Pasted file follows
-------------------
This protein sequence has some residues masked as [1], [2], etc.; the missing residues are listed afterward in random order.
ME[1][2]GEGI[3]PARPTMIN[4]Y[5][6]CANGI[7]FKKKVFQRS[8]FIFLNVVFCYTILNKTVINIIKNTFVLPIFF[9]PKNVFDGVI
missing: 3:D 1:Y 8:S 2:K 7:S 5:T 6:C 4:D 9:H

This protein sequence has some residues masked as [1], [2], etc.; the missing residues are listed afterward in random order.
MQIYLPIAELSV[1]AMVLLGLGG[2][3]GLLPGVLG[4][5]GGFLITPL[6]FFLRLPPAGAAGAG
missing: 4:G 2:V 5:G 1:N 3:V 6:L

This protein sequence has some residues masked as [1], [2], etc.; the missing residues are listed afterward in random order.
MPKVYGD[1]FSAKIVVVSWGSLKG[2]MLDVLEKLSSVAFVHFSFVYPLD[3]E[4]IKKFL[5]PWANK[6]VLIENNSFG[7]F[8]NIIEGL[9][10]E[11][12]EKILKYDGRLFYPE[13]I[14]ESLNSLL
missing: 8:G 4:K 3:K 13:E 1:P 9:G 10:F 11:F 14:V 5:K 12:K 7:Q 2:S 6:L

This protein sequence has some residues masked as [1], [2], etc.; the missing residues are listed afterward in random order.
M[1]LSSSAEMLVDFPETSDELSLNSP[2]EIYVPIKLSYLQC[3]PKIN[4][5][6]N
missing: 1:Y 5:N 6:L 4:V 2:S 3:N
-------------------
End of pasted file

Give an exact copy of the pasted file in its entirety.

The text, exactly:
This protein sequence has some residues masked as [1], [2], etc.; the missing residues are listed afterward in random order.
ME[1][2]GEGI[3]PARPTMIN[4]Y[5][6]CANGI[7]FKKKVFQRS[8]FIFLNVVFCYTILNKTVINIIKNTFVLPIFF[9]PKNVFDGVI
missing: 3:D 1:Y 8:S 2:K 7:S 5:T 6:C 4:D 9:H

This protein sequence has some residues masked as [1], [2], etc.; the missing residues are listed afterward in random order.
MQIYLPIAELSV[1]AMVLLGLGG[2][3]GLLPGVLG[4][5]GGFLITPL[6]FFLRLPPAGAAGAG
missing: 4:G 2:V 5:G 1:N 3:V 6:L

This protein sequence has some residues masked as [1], [2], etc.; the missing residues are listed afterward in random order.
MPKVYGD[1]FSAKIVVVSWGSLKG[2]MLDVLEKLSSVAFVHFSFVYPLD[3]E[4]IKKFL[5]PWANK[6]VLIENNSFG[7]F[8]NIIEGL[9][10]E[11][12]EKILKYDGRLFYPE[13]I[14]ESLNSLL
missing: 8:G 4:K 3:K 13:E 1:P 9:G 10:F 11:F 14:V 5:K 12:K 7:Q 2:S 6:L

This protein sequence has some residues masked as [1], [2], etc.; the missing residues are listed afterward in random order.
M[1]LSSSAEMLVDFPETSDELSLNSP[2]EIYVPIKLSYLQC[3]PKIN[4][5][6]N
missing: 1:Y 5:N 6:L 4:V 2:S 3:N